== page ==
Free Access
Issue
Radioprotection
Volume 59, Number 2, April - June
Page(s) 104 - 110
DOI https://doi.org/10.1051/radiopro/2024010
Published online 03 June 2024

© SFRP, 2024

1 Introduction

The mammography technique offers the possibility of detecting breast cancer at an early stage. The Moroccan national cancer prevention and control plan proposes a screening examination every two years for women aged 40–69, which typically comprises both cranio-caudal (CC) and mediolateral oblique (MLO) views. For a woman at risk, this can lead her to undergo about 20 mammographic examinations, without counting the other examinations she will experience during her life (CT scan, standard radiology examination). In addition, during a mammogram, a woman may have several image acquisition angles and receive repeated doses. These doses received may be associated with a risk of radiation-induced carcinogenesis (Talbi et al., 2022; Wanget al., 2013). The linear no-threshold model of risk evaluation of radiological exposures at low doses remain today appropriate for radiological protection purposes (Laurier et al., 2023a; Laurier et al., 2023b, Bertho and Bourguignon, 2023). Thus annual screenings of 100,000 women between the ages of 40 and 74 could result in an average of 125 radiation-induced breast cancers resulting in 16 deaths (Seimenis et al., 2018).

In the 2007 Recommendations of the International Commission on Radiological Protection (ICRP), it was stated that the tissue weighting factor was increased from 0.05 to 0.12 for the breast (ICRP, 2007). This change is the result of several research studies that revealed the increased radio-sensitivity of breast gland tissues and the fact that malignant breast tumors account for nearly one quarter of the total cancer incidence in women (Siegel et al., 2018). The association between radiation-induced breast malignancies and radiation dose is the product of several factors such as age at exposure, latency period (time after exposure) and other hormonal factors. Age at exposure is the most important factor, with young girls being at higher risk than women approaching menopause. In light of the potential risks associated with radiation exposure during pregnancy, particularly from medical procedures, it becomes imperative to scrutinize practices such as mammography examinations. The Moroccan national cancer prevention and control plan proposes a mammography screening examination starting at the age of 40. The reason for this rather young age (usually 45–50 in other countries) is that the incidence rate for breast cancer in Moroccan women shows a significant rise at this age (Khalis et al., 2016). While the Moroccan Ministry of Health recommends mammography at an age beyond 40, it is crucial to recognize that age may play a pivotal role in future processes of optimization of radiation-based procedures for women of childbearing age (Applegate et al., 2021).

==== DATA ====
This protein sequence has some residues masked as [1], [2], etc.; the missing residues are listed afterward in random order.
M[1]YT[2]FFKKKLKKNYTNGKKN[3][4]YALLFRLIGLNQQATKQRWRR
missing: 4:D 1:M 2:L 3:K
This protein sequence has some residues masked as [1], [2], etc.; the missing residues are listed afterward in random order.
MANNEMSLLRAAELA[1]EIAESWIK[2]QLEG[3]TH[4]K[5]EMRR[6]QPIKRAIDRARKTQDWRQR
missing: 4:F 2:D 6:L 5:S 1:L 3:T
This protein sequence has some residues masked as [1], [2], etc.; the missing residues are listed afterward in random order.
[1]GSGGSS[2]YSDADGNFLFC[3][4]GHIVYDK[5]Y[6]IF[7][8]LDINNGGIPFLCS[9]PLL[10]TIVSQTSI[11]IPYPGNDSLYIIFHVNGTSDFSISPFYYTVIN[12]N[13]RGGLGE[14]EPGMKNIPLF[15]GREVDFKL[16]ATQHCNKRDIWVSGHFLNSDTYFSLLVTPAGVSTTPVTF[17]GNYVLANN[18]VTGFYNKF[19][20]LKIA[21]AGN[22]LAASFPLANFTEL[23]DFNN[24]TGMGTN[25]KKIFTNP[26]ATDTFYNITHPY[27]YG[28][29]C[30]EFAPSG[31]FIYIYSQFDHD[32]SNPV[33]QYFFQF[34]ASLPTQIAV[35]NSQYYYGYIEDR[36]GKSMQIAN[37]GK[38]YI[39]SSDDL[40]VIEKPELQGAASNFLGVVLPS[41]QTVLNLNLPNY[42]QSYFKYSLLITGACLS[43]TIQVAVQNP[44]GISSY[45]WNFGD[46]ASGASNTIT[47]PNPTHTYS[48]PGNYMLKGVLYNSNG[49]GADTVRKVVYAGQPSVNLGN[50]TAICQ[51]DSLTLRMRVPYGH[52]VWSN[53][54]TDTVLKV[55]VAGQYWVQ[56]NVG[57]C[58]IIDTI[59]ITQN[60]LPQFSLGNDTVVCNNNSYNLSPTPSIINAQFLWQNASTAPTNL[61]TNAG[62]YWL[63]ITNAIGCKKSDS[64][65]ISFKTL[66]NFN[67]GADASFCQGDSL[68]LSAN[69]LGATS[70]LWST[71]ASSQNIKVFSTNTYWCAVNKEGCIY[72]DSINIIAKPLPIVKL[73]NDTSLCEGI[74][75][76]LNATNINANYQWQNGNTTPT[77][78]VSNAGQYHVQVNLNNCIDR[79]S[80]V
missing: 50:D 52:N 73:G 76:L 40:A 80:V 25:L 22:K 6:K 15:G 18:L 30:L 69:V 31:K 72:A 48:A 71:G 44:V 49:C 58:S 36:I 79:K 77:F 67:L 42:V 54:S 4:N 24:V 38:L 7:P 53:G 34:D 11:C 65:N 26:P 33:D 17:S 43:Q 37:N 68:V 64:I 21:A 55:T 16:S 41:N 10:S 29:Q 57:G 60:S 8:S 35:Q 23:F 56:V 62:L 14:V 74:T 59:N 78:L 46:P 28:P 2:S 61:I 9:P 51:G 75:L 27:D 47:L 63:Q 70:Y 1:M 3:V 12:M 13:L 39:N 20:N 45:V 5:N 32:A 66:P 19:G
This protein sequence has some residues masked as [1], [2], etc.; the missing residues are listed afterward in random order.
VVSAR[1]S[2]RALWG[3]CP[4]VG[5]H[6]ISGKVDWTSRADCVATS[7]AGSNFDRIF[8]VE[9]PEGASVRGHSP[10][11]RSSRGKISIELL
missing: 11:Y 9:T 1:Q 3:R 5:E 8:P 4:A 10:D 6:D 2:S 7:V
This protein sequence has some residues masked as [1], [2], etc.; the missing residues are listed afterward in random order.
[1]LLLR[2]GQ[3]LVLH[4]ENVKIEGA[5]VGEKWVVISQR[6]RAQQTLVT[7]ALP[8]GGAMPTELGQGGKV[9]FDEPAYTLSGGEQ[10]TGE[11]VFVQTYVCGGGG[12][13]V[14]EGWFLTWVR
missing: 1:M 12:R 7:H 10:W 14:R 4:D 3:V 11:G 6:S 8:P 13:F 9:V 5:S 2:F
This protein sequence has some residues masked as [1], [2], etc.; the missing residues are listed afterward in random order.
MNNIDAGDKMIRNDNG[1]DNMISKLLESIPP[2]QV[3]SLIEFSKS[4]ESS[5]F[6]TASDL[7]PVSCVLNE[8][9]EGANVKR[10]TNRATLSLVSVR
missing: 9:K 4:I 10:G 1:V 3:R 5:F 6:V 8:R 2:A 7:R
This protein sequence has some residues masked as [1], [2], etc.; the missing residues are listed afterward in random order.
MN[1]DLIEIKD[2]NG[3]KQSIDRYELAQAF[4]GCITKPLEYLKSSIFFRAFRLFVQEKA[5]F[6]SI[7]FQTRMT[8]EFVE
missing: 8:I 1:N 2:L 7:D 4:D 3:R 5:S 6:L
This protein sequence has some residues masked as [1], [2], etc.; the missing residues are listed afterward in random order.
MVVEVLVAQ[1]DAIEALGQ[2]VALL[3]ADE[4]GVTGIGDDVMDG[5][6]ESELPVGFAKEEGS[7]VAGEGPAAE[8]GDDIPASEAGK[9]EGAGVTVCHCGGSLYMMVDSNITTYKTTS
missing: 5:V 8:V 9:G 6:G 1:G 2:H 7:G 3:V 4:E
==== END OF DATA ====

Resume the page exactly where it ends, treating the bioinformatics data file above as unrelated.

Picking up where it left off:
Although the assessment of ionizing radiation exposures of patients undergoing radiological examinations is recommended for dose optimization and benefit-risk assessment, few large studies have been published regarding the doses received by patients during mammography examinations in Morocco. Moreover, recent local studies, have brought attention to the critical importance of evaluating physicians’ understanding of radiation doses and potential health risks and underscore the urgent need for enhanced training initiatives aimed at improving healthcare professionals’ knowledge and practices (Tahiri et al., 2022).

The aim of this study is to investigate and quantify the radiation exposure during mammography for breast cancer screening in Morocco. Specifically, the study aims to assess the mean glandular dose (MGD) received by patients undergoing mammographic examinations and to explore the factors that contribute to dose variation among different mammography units. By analyzing the radiation dose data and examining technical parameters such as exposure factors, anode/filter combinations, breast thickness, and imaging modalities, this research aims to provide valuable insights into the level of radiation exposure faced by women during breast cancer screening in Morocco. This research forms a crucial foundation for the future optimization of mammography processes, prioritizing patient safety and informing strategies for refining our country’s mammography screening programs.

2 Materials and methods

2.1 Dose assessment